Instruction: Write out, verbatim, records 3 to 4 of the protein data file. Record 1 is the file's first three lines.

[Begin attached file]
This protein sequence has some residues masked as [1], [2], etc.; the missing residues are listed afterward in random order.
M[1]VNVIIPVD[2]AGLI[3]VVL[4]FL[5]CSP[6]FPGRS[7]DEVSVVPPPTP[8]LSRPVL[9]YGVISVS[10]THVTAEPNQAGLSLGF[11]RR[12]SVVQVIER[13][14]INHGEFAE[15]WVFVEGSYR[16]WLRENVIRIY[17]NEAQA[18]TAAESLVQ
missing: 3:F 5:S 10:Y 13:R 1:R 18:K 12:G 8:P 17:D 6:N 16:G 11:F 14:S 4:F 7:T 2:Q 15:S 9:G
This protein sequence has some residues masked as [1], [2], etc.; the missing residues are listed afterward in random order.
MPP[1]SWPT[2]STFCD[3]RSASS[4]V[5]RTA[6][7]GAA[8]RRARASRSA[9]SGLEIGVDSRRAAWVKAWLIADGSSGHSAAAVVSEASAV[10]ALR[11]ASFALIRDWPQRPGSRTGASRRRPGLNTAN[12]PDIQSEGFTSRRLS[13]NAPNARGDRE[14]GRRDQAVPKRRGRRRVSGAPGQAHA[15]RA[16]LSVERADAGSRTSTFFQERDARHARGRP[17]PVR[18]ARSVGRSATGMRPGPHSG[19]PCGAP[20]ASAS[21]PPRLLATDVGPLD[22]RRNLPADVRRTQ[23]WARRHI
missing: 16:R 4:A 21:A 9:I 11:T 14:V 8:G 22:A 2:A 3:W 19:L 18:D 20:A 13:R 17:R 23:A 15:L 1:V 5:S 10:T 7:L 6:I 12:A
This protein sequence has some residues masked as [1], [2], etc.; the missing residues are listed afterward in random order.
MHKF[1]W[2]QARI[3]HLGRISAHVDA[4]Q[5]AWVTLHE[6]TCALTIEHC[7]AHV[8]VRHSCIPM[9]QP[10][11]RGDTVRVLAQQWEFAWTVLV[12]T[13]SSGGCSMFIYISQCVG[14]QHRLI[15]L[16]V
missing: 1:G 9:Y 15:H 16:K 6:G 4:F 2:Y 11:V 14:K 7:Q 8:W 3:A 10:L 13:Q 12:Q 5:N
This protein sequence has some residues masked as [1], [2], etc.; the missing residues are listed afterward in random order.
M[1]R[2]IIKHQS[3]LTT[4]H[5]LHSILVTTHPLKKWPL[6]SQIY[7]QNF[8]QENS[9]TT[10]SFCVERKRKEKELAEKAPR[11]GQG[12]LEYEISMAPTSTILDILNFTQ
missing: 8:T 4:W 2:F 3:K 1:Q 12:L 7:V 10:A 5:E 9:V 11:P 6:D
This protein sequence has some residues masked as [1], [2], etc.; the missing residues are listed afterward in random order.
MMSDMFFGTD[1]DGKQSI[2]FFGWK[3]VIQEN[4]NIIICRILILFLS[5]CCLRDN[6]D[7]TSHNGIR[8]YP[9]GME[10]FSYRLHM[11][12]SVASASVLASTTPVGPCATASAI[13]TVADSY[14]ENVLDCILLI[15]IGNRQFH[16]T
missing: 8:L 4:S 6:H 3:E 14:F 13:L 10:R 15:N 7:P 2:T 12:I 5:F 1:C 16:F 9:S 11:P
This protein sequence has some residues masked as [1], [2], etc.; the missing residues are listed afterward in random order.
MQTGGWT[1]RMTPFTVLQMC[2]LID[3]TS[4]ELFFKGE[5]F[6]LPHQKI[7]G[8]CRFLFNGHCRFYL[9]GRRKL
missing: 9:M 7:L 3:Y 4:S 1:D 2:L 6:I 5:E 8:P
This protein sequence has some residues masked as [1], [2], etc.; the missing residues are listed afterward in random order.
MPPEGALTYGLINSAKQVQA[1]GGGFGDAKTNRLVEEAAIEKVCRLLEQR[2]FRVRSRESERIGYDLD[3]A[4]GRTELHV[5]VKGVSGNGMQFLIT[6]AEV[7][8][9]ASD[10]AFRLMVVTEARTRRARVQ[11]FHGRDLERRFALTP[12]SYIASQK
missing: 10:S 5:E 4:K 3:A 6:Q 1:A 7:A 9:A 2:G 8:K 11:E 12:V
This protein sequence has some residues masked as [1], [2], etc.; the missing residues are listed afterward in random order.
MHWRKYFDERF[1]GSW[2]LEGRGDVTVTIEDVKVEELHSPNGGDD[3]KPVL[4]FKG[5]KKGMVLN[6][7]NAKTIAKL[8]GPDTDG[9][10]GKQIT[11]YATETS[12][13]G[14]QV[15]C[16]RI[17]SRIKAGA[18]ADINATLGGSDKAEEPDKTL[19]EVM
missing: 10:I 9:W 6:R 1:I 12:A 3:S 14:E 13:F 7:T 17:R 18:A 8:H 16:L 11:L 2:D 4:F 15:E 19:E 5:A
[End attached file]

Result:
This protein sequence has some residues masked as [1], [2], etc.; the missing residues are listed afterward in random order.
MHKF[1]W[2]QARI[3]HLGRISAHVDA[4]Q[5]AWVTLHE[6]TCALTIEHC[7]AHV[8]VRHSCIPM[9]QP[10][11]RGDTVRVLAQQWEFAWTVLV[12]T[13]SSGGCSMFIYISQCVG[14]QHRLI[15]L[16]V
missing: 1:G 9:Y 15:H 16:K 6:G 4:F 2:Y 11:V 14:K 7:Q 8:W 3:A 10:L 13:Q 12:Q 5:N
This protein sequence has some residues masked as [1], [2], etc.; the missing residues are listed afterward in random order.
M[1]R[2]IIKHQS[3]LTT[4]H[5]LHSILVTTHPLKKWPL[6]SQIY[7]QNF[8]QENS[9]TT[10]SFCVERKRKEKELAEKAPR[11]GQG[12]LEYEISMAPTSTILDILNFTQ
missing: 8:T 4:W 2:F 3:K 1:Q 12:L 7:V 10:A 5:E 9:V 11:P 6:D